First, it will be the guard pressing a buzzer to tell the driver. Then it'll be in-cab CCTV meaning that no guard is needed. We can see where this is going, amd this plan is not acceptable.

We say 'Word is ...' because it has been hard to find out for certain what is going on. Discussions are taking place behind closed doors and above the heads even of our company council reps. RMT promised its guard members in July that it would give us an update by the end of September. That was frustrating enough, but it is now October and we still have no definite news.

If the union keeps on keeping us in the dark, it will find that our patience runs out. We have been fighting this dispute for a long time and we won't allow all the momentum to drain out of it.

It is high time for us to go back on strike, and not stop our action again until we have secured the future of the guard.

Comments

Submitted by Uncle Joe (not verified) on Mon, 28/10/2019 - 08:53

It's a fabrication to say Company and even local council level reps have not been involved.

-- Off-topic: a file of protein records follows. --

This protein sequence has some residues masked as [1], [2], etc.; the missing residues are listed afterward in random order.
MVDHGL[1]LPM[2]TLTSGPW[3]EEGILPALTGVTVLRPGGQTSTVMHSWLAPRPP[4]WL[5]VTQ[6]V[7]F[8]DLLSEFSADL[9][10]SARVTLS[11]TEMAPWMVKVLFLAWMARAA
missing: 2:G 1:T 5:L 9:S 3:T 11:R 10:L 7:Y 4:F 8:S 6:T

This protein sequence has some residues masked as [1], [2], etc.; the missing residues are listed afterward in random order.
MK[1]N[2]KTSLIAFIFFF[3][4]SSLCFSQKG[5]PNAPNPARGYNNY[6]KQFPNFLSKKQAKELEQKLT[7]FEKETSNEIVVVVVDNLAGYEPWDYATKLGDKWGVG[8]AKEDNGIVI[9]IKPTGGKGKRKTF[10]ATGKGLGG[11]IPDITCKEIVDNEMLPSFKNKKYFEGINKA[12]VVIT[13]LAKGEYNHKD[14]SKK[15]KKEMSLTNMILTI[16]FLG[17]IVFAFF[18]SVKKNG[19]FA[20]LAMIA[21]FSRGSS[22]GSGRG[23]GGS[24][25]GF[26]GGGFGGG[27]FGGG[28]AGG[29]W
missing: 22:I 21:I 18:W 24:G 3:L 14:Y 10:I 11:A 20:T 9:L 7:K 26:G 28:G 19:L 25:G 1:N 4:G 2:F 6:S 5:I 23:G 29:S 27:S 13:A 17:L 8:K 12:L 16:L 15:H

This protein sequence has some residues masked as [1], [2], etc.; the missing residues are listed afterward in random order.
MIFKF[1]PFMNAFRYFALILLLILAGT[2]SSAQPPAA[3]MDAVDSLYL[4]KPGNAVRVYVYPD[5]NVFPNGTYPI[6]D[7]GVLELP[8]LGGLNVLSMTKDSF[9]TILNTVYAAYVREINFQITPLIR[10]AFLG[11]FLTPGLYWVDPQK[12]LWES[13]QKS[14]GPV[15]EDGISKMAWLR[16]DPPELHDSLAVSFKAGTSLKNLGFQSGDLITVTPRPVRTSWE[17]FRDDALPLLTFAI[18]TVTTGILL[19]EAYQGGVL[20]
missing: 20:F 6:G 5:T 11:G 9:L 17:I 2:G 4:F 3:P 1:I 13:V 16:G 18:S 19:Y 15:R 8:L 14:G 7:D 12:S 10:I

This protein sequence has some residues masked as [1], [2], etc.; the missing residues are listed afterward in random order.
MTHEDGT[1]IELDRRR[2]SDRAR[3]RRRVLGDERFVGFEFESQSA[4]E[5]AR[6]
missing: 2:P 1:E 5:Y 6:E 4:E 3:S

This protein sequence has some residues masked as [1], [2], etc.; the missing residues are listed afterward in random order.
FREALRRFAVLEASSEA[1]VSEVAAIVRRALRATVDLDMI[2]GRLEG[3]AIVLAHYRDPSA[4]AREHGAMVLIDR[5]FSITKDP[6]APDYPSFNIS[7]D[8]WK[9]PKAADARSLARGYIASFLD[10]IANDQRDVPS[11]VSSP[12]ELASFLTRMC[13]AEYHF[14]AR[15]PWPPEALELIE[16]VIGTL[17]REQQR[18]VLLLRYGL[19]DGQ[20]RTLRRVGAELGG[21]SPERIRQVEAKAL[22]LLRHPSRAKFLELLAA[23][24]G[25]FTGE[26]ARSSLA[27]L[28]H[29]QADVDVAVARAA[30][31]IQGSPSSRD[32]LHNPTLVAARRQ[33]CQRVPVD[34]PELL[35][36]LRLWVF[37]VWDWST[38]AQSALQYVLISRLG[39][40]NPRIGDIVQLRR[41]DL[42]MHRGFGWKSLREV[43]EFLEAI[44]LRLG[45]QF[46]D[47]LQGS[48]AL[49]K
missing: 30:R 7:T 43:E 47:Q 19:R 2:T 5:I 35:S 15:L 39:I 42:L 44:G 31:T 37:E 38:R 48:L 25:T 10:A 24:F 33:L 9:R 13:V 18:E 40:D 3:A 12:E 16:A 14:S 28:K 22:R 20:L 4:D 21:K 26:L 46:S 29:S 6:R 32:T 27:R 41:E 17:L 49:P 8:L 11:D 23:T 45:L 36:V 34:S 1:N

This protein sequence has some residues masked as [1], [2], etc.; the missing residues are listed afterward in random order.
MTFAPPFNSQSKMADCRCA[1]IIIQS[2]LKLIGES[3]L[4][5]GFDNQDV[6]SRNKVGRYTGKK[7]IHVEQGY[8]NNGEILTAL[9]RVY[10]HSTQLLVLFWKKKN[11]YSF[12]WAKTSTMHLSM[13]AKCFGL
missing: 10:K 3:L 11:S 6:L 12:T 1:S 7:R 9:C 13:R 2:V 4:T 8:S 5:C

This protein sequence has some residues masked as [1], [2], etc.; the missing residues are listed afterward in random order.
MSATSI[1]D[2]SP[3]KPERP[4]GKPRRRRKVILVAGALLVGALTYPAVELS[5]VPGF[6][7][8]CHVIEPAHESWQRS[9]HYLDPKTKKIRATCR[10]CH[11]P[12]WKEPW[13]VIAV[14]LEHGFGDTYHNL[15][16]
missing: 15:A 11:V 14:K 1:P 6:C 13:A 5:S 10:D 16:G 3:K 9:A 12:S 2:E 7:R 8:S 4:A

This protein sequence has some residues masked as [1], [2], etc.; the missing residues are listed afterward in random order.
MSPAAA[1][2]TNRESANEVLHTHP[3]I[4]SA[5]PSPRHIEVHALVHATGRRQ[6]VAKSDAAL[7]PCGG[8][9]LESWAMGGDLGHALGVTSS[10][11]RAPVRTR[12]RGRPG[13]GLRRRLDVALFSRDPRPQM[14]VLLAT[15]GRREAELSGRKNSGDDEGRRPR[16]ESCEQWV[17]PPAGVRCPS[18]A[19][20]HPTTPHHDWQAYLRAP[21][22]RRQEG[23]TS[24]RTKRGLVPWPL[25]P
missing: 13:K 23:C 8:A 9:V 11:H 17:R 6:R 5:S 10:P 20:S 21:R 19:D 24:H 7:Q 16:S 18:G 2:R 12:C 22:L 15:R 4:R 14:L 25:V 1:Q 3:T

Company council reps have been part of the negotiations on the method of work and local level reps attended consultations in July, one in Doncaster and one in Liverpool to be briefed and asked for feedback. All reps attending believed the proposed method of work was acceptable. Aside that, in true democratic fashion all members are now being asked about how they now want the direction of this dispute to go.

Typical Trot nonsense from the AWL, trying to tell the woring class what to think.

Submitted by Shelagh Hewitt (not verified) on Mon, 28/10/2019 - 12:45

Company council were not involved in the ACAS talks that led to this idea. From RMT there was Mick Cash, Micky Thompson and Steve Nott. I asked the question about who was involved at our branch meeting which was incidentally attended by our chair of company council, Billy Kimm. Steve Nott attended our next branch meeting and confirmed who was there. I notice you don’t actually print your name but I would like to know where you got your information from.

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Brexit, the white working class and liberal left

Published on: Wed, 02/10/2019 - 11:19

Six months ago now a debate was sparked by comments made by Eddie Dempsey, an activist for “full Brexit” and in the rail union RMT, at a “Full Brexit” rally on 26 March.

Dempsey said that “people that turn up for those Tommy Robinson demos or any other march like that – the one thing that unites those people, whatever other bigotry is going on, is their hatred of the liberal left and they are right to hate them” (emphasis added).

He further commented that “too many in the Labour Party have made a calculation that there’s a certain section at the top end of the working class, in alliance with